“I don’t like people” she said.
What she meant by this, I knew exactly. It was a secretly shared feeling between the two of us, confirmed in the moment’s circumstance.
On this dim, half-moon lit night, occupied by the crisp cool air of the late fall eve, it was only we who shared the setting provided by the old storied buildings around us as we stepped down into the pavilion. We were lost in the same comforting train of thought our minds had escaped from the campus we felt far away from now, after a week spent in its business of frenzying around from class to class, sweeping past familiar faces and some not so familiar as you exchange your brief greetings and move onto similar to-do lists, neither one ever making time out of such days to connect with the one you just passed.
However, although we had each endured a week of this “same old-same old”, the quiet air of the eve, just downtown from the campus, had provided a much different atmosphere under the moon’s guidance, encouraging connection and quiet conversation. As we made our way down into the middle of the pavilion’s square, one could picture the bands there playing invigorating music on moon-lit evenings such as these, and where in the daylight greedy but smiling politicians gathered to give their speeches to supporters and protestors alike on election days. This little area on the backside of the town provided a perfect intellectual setting, made complete by the few pleasantly placed rose bushes that provided the square’s refreshing smell for all who roamed it to the explore their minds and perhaps a companion on nights such as these.
My mind was now deep into the conversation she shared with me as we continued our journey through the scenery, back up the adjacent side of the square, our feet moving in unison up the stone steps that led us back up to civilization. As we became re-immersed back to ground level, each of us fascinated by the back of the town’s scenery, it was only the old brick walls that separated us from the bar goers on the other side we shared the city with; but I couldn’t help but reflect on the difference in those beings whose splattered conversations involved their troubles from the week and other small matters many had come to drink away, verses the thoughtfulness and fullness of the deep conversation between just the two of us, as far into life as our minds would take us.
The quiet peacefulness we found on the other side of those walls amidst the pavilion’s moon-lit atmosphere perfected the evening all the more for connecting with one another. Continuing to move along the pavilion’s pathway, we shared the comfort this little area with its colorful lights some thoughtful bar owner had dangled from the backside of the roof’s building provided, perhaps for those such as us who wandered through on nights such as these. I was falling into a trance as I listened to the story she was so vibrantly telling to just me, allowing instinct to kick in with subtle “mm hmm’s” and such short responses called for in the moments of her little pauses for me to take in each part of her narrative.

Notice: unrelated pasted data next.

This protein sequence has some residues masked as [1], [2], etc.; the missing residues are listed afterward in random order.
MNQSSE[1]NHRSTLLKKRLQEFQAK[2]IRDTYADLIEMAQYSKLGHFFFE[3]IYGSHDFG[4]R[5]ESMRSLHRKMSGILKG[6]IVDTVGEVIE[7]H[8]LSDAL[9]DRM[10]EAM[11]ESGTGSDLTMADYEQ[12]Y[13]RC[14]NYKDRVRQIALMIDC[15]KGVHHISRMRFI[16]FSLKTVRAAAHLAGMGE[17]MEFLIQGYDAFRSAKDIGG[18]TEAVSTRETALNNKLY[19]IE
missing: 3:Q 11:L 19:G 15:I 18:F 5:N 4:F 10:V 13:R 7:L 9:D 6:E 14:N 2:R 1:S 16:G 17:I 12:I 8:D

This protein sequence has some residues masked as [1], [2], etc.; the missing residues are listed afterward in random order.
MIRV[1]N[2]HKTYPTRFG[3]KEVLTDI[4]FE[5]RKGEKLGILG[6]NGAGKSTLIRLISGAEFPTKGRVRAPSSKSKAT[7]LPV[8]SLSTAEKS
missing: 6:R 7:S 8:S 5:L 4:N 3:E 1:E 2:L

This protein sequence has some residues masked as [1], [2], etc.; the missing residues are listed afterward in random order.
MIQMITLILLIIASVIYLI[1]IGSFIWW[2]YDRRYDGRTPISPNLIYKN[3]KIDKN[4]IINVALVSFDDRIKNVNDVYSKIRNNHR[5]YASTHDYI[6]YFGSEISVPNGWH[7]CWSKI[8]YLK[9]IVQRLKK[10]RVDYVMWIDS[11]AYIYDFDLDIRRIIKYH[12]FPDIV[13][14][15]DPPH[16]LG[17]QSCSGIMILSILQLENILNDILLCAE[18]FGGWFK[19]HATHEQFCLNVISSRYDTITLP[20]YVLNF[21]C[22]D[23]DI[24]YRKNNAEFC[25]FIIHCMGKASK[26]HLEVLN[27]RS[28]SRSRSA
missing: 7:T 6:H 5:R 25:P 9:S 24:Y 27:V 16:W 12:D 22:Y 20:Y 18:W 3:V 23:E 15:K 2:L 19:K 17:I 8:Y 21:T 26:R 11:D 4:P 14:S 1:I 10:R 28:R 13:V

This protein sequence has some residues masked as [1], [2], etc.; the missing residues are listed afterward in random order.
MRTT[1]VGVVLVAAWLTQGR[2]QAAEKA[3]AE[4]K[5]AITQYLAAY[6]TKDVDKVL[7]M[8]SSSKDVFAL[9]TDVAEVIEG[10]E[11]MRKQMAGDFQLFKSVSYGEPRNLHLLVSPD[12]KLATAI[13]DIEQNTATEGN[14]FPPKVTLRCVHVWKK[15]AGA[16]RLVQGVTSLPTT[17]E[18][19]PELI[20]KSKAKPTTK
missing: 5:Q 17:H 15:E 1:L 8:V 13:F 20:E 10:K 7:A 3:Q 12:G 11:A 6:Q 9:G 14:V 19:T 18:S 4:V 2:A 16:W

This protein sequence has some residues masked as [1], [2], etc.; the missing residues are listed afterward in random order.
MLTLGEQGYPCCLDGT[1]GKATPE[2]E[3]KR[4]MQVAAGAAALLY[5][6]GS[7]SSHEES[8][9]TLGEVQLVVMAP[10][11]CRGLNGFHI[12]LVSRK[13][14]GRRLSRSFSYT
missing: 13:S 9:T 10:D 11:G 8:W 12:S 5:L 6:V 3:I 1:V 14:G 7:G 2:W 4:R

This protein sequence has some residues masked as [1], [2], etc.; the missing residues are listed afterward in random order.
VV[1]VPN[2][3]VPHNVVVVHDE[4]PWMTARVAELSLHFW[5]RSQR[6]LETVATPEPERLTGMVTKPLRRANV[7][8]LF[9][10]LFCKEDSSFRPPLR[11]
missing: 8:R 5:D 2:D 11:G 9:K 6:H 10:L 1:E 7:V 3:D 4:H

We were both in so deep as we strolled through, our thoughts soaring high above our heads and intermingling in some magical cloud resembled by the conversation we had become indulged in. She moved along so pleasantly with me, as the dangling lights overhead lighted the side of her face as bright as her ideas and perspectives of the world she revealed to me as the night went on.
Then suddenly, something changed in her voice, and she stopped dead in her tracks. Not with her feet, but with her mind as though something wasn’t right. Her feet kept moving, a little swifter now, and mine in unison with hers, but our intellectual atmosphere had been shattered.
This disturbance had been the cause of two mere strangers who appeared in front of us as they were passing through the pavilion headed in the direction opposite of us, as our paths crossed. I just nodded at them as they went about their way, and us about ours, like one would when passing by strangers. I could tell how startled she had been by the simple appearance of other physical beings in that moment, not in fear of any sorts, but she had become so caught up in only the existence of us two in that magical pavilion, as I listened to her so intently, that her mind was just rattled at the appearance of something else. Their passing was exactly like all the others we’d passed all week long, a simple nod or “Hi, how’s it going?”, as each of you went about your way making time for only small talk, guessing neither one of you has the time for nothing more. Never getting to connect.
“I don’t like people” she said.
“Yeah, I know what ya mean” I replied with a chuckle.
But I knew one thing, I liked the person I was walking beside.
It was the first time I had connected with someone in a long time, and I thanked the magical city for it as we continued on our journey.